Towards the end of her term at Jeppe, Mabel gave a memorable recital in the school hall one afternoon. The event had not been widely publicised, so there were not many people present, but I was there with singing school friends, Margaret Plevin (née Masterton) and Valerie Vogt (née Figgins). We were impressed by her performance. The Booths had decided that she was a mezzo soprano rather than soprano, so she had sung a mezzo repertoire for her diploma exams. I will always remember her singing of the Habanera and Seguidilla from Carmen.

At the end of one of the arias she threw a rose coquettishly to her schoolgirl audience. We were completely captivated. Someone asked me recently whether I went to study with Anne and Webster because of their duet singing, but it had nothing to do with that at all. It was entirely due to Mabel Fenney that decided me to study singing with Anne and Webster and to make music my career.

Mabel Fenney (later Perkin) Photo taken in 1960 before she went to Berlin to study at the Hochschule there.
February 1960.
2 March 1960. Webster’s reference for Mabel.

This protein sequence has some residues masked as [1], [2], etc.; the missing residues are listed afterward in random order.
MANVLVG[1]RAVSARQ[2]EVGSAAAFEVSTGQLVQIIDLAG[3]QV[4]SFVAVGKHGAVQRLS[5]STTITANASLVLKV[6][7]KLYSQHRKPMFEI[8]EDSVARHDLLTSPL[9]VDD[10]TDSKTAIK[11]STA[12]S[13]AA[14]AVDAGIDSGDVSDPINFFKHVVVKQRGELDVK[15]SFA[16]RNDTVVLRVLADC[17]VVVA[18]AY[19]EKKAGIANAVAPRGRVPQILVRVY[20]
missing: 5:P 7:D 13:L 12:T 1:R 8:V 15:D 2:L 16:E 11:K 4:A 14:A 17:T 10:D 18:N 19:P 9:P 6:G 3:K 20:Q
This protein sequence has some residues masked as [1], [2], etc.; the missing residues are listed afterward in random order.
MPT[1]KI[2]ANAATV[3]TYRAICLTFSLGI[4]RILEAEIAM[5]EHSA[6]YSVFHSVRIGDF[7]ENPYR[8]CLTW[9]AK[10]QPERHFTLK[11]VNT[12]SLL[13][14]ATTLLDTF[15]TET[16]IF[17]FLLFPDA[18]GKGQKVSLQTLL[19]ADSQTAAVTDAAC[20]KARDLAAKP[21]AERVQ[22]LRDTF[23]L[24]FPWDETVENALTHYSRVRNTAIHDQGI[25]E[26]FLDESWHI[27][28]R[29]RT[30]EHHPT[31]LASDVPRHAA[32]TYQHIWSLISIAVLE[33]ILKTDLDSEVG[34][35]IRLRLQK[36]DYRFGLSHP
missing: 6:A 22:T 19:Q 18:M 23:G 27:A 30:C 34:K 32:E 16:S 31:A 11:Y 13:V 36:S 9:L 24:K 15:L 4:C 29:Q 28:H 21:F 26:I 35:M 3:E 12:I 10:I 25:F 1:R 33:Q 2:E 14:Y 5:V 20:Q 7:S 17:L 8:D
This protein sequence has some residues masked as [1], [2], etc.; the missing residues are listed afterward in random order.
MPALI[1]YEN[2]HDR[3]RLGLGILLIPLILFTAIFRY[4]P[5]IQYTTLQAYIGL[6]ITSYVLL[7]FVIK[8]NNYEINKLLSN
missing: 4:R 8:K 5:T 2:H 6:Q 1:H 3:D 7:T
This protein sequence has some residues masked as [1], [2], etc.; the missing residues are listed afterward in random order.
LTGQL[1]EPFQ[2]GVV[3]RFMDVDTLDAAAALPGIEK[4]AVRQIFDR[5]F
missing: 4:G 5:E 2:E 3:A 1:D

27, 28 May 1960 – Grand Variety Show, Methodist Church Hall, Roberts Avenue, Kensington. Anne and Webster and other artistes. Anne and Webster sang just before the interval. I (aged sixteen) asked them for their autographs before they left, the only one to do so.

27 May 1960.
Kensington Methodist Church as it is today (2019) In 1960 there was no wall surrounding it.
Variety Concert at Methodist Church, Roberts Avenue, Kensington 1960.
Kensington Methodist Church – as it is today.
Anne appears in various adverts!

24 November 1960 – A Country Girl. Springs Civic Theatre. Anne produced this show for the Springs Operatic Society.

24 November 1960

1960 – Mikado, Bloemfontein. I am not sure whether Webster sang in it, directed it, or both.

Webster in Bloemfontein to do The Mikado.

1, 2, December 3 1960 – Christmas Capers, Civic Theatre, Bloemfontein. Anne and Webster and local artistes in a variety show presented by Rotary Club.

December, 1960 – The Christmas Oratorio, Kimberley. Webster sang the tenor solos, although he was not as fond of Bach as he was of Handel.